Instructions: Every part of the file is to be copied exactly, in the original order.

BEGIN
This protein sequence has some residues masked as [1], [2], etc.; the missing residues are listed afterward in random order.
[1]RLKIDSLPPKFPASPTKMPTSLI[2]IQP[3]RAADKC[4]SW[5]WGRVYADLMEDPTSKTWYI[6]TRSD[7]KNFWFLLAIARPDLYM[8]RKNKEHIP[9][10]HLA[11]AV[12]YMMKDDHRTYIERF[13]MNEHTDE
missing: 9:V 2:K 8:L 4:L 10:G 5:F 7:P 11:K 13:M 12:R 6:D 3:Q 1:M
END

This protein sequence has some residues masked as [1], [2], etc.; the missing residues are listed afterward in random order.
[1]RLKIDSLPPKFPASPTKMPTSLI[2]IQP[3]RAADKC[4]SW[5]WGRVYADLMEDPTSKTWYI[6]TRSD[7]KNFWFLLAIARPDLYM[8]RKNKEHIP[9][10]HLA[11]AV[12]YMMKDDHRTYIERF[13]MNEHTDE
missing: 9:V 2:K 8:L 4:L 10:G 5:F 7:P 11:K 13:M 12:R 6:D 3:Q 1:M